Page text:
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Skill Level Intermediate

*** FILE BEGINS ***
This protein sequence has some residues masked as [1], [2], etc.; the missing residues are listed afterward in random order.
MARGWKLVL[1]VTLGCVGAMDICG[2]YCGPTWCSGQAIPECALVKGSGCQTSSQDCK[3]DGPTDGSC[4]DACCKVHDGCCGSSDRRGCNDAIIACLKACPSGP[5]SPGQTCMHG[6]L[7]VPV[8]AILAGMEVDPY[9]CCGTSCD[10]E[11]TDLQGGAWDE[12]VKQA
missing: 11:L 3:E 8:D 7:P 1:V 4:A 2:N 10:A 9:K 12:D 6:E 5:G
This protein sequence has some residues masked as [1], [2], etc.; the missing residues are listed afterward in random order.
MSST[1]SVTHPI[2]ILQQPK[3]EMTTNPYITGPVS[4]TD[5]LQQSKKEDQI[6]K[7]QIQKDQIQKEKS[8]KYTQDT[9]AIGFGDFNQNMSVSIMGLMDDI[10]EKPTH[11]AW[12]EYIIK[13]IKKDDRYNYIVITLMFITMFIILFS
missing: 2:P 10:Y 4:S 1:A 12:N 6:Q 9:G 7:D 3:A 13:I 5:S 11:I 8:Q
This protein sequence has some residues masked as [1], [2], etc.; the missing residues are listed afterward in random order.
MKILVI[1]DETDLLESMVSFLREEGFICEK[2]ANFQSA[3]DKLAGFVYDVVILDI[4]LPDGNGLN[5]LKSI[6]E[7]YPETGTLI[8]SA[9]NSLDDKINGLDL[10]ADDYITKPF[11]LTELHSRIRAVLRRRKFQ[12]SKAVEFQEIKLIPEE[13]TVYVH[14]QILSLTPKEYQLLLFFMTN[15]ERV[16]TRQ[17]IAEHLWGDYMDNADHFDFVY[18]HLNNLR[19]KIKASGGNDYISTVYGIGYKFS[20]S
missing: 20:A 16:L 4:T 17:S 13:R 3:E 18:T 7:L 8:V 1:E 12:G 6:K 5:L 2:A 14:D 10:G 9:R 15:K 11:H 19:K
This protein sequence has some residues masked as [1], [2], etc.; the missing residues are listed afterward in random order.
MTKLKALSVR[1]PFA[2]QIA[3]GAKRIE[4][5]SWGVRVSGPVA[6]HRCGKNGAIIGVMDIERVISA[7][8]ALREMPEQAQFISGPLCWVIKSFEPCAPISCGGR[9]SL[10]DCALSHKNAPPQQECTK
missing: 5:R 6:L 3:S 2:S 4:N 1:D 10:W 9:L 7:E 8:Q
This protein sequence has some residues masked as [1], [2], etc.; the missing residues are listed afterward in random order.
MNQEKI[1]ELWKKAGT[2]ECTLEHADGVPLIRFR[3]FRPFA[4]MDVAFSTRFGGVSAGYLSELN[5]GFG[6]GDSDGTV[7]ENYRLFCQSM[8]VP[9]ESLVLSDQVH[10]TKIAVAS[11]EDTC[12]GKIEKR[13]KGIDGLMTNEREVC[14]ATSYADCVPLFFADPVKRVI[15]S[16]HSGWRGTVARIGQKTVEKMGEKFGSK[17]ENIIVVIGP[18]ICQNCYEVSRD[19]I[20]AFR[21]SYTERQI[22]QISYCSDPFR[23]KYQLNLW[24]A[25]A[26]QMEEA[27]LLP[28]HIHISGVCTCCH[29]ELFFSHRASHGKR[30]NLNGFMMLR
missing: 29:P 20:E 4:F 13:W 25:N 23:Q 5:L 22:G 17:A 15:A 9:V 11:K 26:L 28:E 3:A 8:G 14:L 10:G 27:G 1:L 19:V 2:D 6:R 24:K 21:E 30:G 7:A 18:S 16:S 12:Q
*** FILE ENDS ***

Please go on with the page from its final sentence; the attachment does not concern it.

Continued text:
(gentle music) - As companies start going through the journey of adopting, a journey-based perspective of their customer. There's a number of very deep organization changes that they start to go through. First off is actually changing the way they set targets. So most companies have very distinct targets for marketing, for sales, for service. What a journey-based company is doing is looking overall at the lifetime value of customers. They're also looking at customers from the perspective of can they influence other customers? And are we increasingly, are we bringing in customers who are not only going to provide us with direct value, but actually have advocacy value as well because they're well connected and they talk about us to others, which increasingly you can now track. They're also thinking about customers in terms of do they engage with the brand on an ongoing basis? Whether it's by responding to emails, whether it's joining up on social media and actually posting content, and they can actually see different segments of customers who are engaged at different levels with the brand. I just buy it or not only do I buy it, I respond to messages they send me. Not only do I do that, I share it with other people. And so they're starting to set targets for bringing in customers and moving them up that engagement ladder. That holistic perspective and saying, how do we get people more engaged, not only to buy our products, but more engaged with the brand and essentially then to become marketing advocates for ourselves? That becomes one of the most important things that they start to set up in terms of overall targets and objectives for what they're trying to do. They're thinking about that customer and that journey. And they're using it to set the measures. (gentle music) Second thing that they're doing is thinking very explicitly about data and how they're going to gather, analyze, and use data throughout that journey and do it explicitly. There've been a number of studies out recently from different kinds of analysts and various research houses, essentially all coming to the conclusion that over the next five years, the chief marketing officer will spend more on technology than the chief information officer. Well, the size just simply spending on technology, it'll be much more effective if you've got very specific requirements for what you're going to use that technology to do. What they're realizing is that they need to start having a better understanding of what are the kinds of interactions that can collect data. And so many companies now are creating more use case models where they're looking at the different kinds of flows of journeys that customers have through the marketing, through selling through product use. And they're looking at these different use cases of how somebody might flow through their journey. What's the information exchange that's going to happen at each touch point if I'm going to make each of those interactions targeted to the right customer and personalized to take advantage of the best information I have about that customer. And so they're thinking very explicitly about requirements for their systems that are based on a sense of how that journey's going to flow. Now, right now, one of the biggest, most important things is mobile. Mobile is becoming more important in more and more journeys. People are using mobile devices at home. They're using it in stores. One of the important pieces of data with mobile is location. So, okay, location is important, but how are we going to use location data? Why would it matter to us? Are we going to start thinking about different kinds of promotions at this exact store versus that exact store in those stores? Or are we going to think about different promotions tied to this geography, this city versus that city? Are you really going to take it that far? And what are you going to be doing with that data? Sometimes, you can collect all of this data, but if you're not starting to think about how you're going to use it, you can be chasing all kinds of things and spending a lot of money very quickly on technology that you're not going to be taking advantage of. So it's important in a data strategy to look at the journey and start challenging yourself, what really is the data that not only can I collect, but how might I use it and what would that lead to? And that can start helping you set better priorities for the kinds of technology you're going to need, the analytics you're going to need. And how are you going to start changing that journey over time, using better information capabilities. (gentle music) The third thing that companies are thinking about more and more is speed. It's about being fast. You've got to be able to react quickly. A customer sends you a signal says, ask the question in social media about a product that they might be able to buy from you. And you've got to respond to that quickly. You find out all of a sudden that something has happened in the marketplace that's leading customers to suddenly come onto your site. You need to be able to expand capability or you want to move a hot product up to the homepage where it might've been buried. There's a lot more dynamic optimization, agility that companies need than they ever had before. Consumers are expecting things to happen on demand. It's about fast response. If they've got a mobile device in their hand, it's especially about fast response. And so companies are trying to figure out how they can make themselves much more agile. And that leads to some very specific things down in the details of how things operate. So, for example, one thing is not allocating all of your marketing budget and locking it in to upfront buys and into specific programs at the start of the year, but actually having some amount because sometimes it's important to buy upfront, set up early, but giving yourself more opportunity for a lot more agility, to be able to reallocate things as you learn more and as you see how the market goes. And so you're changing your whole budget allocation process to give you more flexibility so you can move faster. You might also be thinking about algorithms that can spot certain kinds of patterns that would cause you to move very quickly. So, for example, you might be, if you're a retailer, you might set certain parameters around different products where if sales are going up by a certain speed or going down by a certain speed, that's going to lead you to dynamically reallocate where those products are. Some may move up, some may move down, and you're managing by exception. And you're looking at the things that are moving and using that to dynamically change things. The other way might be from a social media perspective, having ears out there, social media tools that are analyzing all the different conversations that are going on. Having filters that are looking for certain kinds of keywords and having people who are trained with certain clear protocols, and how to quickly engage the conversations that are happening and take action on them, whether it's a customer service action, whether it's helping somebody from a marketing standpoint, in terms of understanding more about a product, but having people who are out there listening to what's happening in social media, armed with the capability and content to be able to respond to what's going on. And there are other things like that, as well as you start going through all the different things that happen across the customer journey. There's a need for speed. (gentle music) And then the last thing is in order to do all of these things, you've got to get more cross functional coordination. Because it is about the journey, and it's going to link marketing to sales and service. One of the things I mentioned earlier was marketing with technology that the chief marketing officer is going to be spending more on technology than the chief information officer. Well, that means that marketing and technology need to get much closer together. It probably also means organizationally that there should be somebody in the marketing organization who from the marketing organization side as a client for the technology organization is looking at an owning the technology strategy of marketing. It might also mean new kinds of mechanisms by which marketing and sales may be working together under shared budgets and shared targets. Maybe also co-locating them in order to be able to be more facile and be able to understand the handoffs more between marketing and sales and be able to work that dynamic better. We also see sometimes creating integrated analytics groups that can look at the customer all the way through the journey. So instead of just looking at marketing effectiveness, for example, from a digital standpoint, they'll look at which search terms are driving people onto the site who actually buys, who actually stays and tracking that all the way through so that they see it from marketing to sales all the way down through ongoing loyalty. And they have an analytics group that can pull together that entire view. Whereas beforehand, those analytics people may have been separate in different organizations. So now you're taking a much more integrated view of the customer and building that into the structure. So these companies are asking themselves where do the functional boundaries breakdown and where do I need to create new mechanisms? Whether it's a shared service group, like analytics, whether it's new roles, such as a marketing technologist, whether it's new forums, such as marketing sales, joint calls every week where they are going to be on the phone for two hours every week, going through numbers and realigning their plans on a dynamic basis, or maybe even co locating them. They're looking for where do those functions break down and they're trying to stitch them back together. To act in a more integrated way than they have before. (gentle music)